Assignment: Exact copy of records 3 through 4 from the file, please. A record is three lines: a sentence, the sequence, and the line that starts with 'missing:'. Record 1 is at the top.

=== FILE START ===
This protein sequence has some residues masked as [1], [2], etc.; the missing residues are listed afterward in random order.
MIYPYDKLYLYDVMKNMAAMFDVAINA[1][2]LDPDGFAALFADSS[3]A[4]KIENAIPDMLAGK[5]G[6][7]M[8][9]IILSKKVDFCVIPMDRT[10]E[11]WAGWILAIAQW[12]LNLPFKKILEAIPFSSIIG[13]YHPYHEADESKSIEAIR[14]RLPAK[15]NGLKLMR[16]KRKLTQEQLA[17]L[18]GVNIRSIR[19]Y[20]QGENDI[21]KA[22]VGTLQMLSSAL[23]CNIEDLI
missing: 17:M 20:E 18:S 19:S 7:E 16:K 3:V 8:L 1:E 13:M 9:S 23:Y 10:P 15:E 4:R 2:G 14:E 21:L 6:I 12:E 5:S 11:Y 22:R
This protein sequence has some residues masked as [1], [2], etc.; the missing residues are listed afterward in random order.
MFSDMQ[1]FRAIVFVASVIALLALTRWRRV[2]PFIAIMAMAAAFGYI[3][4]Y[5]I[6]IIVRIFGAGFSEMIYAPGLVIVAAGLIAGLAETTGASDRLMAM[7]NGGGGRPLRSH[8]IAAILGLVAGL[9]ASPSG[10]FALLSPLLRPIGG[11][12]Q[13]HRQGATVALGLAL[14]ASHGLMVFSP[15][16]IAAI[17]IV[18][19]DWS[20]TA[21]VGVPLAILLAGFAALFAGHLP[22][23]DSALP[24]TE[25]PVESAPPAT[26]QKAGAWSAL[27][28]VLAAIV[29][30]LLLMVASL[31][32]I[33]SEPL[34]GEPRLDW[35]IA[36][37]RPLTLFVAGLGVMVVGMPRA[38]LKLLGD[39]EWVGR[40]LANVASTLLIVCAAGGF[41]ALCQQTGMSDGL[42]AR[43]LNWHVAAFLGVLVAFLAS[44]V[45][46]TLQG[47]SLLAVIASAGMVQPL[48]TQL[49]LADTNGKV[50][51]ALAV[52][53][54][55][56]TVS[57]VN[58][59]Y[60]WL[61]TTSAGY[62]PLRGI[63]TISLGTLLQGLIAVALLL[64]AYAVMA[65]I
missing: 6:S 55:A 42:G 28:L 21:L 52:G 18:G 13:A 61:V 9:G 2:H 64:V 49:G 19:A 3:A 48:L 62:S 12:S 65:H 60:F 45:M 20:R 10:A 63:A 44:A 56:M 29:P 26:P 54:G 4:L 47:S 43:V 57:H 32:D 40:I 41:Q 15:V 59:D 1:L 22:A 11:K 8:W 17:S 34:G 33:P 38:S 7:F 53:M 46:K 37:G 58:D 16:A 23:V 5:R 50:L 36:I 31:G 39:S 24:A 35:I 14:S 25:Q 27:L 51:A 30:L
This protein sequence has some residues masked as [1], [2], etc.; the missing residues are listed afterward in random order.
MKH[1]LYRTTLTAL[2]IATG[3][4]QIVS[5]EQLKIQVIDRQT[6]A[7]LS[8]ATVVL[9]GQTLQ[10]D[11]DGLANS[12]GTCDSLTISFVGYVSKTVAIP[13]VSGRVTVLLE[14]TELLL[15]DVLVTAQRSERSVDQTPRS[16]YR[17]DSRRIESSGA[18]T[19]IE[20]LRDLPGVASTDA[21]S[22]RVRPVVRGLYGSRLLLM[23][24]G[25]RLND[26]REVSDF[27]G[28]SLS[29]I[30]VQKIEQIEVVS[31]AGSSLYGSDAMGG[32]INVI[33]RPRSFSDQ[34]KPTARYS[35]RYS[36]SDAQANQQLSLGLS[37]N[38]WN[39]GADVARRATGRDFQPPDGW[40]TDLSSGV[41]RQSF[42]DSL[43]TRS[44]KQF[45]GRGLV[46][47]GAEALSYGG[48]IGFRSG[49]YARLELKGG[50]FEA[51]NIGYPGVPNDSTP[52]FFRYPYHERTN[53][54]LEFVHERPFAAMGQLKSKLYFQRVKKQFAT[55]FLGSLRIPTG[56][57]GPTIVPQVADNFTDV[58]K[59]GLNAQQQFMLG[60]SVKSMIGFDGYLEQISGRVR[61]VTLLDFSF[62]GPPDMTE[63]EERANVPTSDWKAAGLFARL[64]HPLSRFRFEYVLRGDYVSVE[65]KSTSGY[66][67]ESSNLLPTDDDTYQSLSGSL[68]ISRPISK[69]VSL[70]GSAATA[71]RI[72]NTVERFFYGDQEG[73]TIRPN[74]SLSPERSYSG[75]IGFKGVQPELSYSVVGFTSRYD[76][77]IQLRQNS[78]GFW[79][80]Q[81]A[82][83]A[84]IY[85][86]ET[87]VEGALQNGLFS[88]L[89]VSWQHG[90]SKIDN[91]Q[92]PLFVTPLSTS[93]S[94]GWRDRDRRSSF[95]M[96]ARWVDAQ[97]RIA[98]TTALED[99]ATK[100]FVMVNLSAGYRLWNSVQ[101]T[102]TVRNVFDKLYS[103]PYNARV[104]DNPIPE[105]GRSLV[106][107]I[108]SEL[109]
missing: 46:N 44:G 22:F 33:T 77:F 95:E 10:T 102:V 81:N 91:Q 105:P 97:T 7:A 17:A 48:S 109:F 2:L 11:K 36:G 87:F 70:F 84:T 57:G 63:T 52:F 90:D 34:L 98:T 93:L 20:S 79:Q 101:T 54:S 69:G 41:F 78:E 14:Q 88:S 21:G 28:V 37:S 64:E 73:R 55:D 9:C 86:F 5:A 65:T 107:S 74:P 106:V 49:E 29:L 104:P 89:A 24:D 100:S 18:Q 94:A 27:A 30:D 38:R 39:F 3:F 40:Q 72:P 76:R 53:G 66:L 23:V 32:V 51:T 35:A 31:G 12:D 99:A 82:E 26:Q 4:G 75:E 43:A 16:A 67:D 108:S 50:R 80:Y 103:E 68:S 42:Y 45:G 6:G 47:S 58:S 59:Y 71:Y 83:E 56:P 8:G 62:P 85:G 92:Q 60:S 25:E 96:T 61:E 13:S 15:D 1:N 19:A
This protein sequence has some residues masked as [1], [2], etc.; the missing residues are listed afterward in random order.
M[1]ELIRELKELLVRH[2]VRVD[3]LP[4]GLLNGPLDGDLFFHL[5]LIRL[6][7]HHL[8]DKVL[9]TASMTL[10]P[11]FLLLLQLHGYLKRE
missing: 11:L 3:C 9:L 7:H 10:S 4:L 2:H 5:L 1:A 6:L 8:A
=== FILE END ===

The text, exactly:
This protein sequence has some residues masked as [1], [2], etc.; the missing residues are listed afterward in random order.
MKH[1]LYRTTLTAL[2]IATG[3][4]QIVS[5]EQLKIQVIDRQT[6]A[7]LS[8]ATVVL[9]GQTLQ[10]D[11]DGLANS[12]GTCDSLTISFVGYVSKTVAIP[13]VSGRVTVLLE[14]TELLL[15]DVLVTAQRSERSVDQTPRS[16]YR[17]DSRRIESSGA[18]T[19]IE[20]LRDLPGVASTDA[21]S[22]RVRPVVRGLYGSRLLLM[23][24]G[25]RLND[26]REVSDF[27]G[28]SLS[29]I[30]VQKIEQIEVVS[31]AGSSLYGSDAMGG[32]INVI[33]RPRSFSDQ[34]KPTARYS[35]RYS[36]SDAQANQQLSLGLS[37]N[38]WN[39]GADVARRATGRDFQPPDGW[40]TDLSSGV[41]RQSF[42]DSL[43]TRS[44]KQF[45]GRGLV[46][47]GAEALSYGG[48]IGFRSG[49]YARLELKGG[50]FEA[51]NIGYPGVPNDSTP[52]FFRYPYHERTN[53][54]LEFVHERPFAAMGQLKSKLYFQRVKKQFAT[55]FLGSLRIPTG[56][57]GPTIVPQVADNFTDV[58]K[59]GLNAQQQFMLG[60]SVKSMIGFDGYLEQISGRVR[61]VTLLDFSF[62]GPPDMTE[63]EERANVPTSDWKAAGLFARL[64]HPLSRFRFEYVLRGDYVSVE[65]KSTSGY[66][67]ESSNLLPTDDDTYQSLSGSL[68]ISRPISK[69]VSL[70]GSAATA[71]RI[72]NTVERFFYGDQEG[73]TIRPN[74]SLSPERSYSG[75]IGFKGVQPELSYSVVGFTSRYD[76][77]IQLRQNS[78]GFW[79][80]Q[81]A[82][83]A[84]IY[85][86]ET[87]VEGALQNGLFS[88]L[89]VSWQHG[90]SKIDN[91]Q[92]PLFVTPLSTS[93]S[94]GWRDRDRRSSF[95]M[96]ARWVDAQ[97]RIA[98]TTALED[99]ATK[100]FVMVNLSAGYRLWNSVQ[101]T[102]TVRNVFDKLYS[103]PYNARV[104]DNPIPE[105]GRSLV[106][107]I[108]SEL[109]
missing: 46:N 44:G 22:F 33:T 77:F 95:E 10:T 102:V 81:N 91:Q 105:P 97:T 7:A 17:A 48:S 109:F 2:L 11:K 36:G 87:F 70:F 84:T 57:G 63:T 52:F 90:D 34:L 98:T 93:L 20:S 79:Q 101:T 54:S 69:G 41:F 78:E 14:Q 88:S 21:G 28:V 37:S 64:E 73:R 55:D 9:C 86:F 5:A 65:T 107:S 74:P 106:V 49:E 29:L 104:P 89:A 24:D 100:S 18:Q 94:A 27:A 30:D 38:R 39:F 3:F 40:Q 72:P 76:R 53:G 66:L 23:V 32:V 51:T 35:A 31:G 12:D 99:A 82:E 26:Q 4:G 75:E 43:A 16:A 67:D 108:S 50:R 80:Y 103:E 68:S 42:Y 45:G 6:G 47:S 58:S 59:Y 71:Y 83:E 56:P 8:G 62:P 85:G 92:Q 60:S 25:E 96:T 61:E 13:S 15:D 1:N 19:A
This protein sequence has some residues masked as [1], [2], etc.; the missing residues are listed afterward in random order.
M[1]ELIRELKELLVRH[2]VRVD[3]LP[4]GLLNGPLDGDLFFHL[5]LIRL[6][7]HHL[8]DKVL[9]TASMTL[10]P[11]FLLLLQLHGYLKRE
missing: 11:L 3:C 9:L 7:H 10:S 4:L 2:H 5:L 1:A 6:L 8:A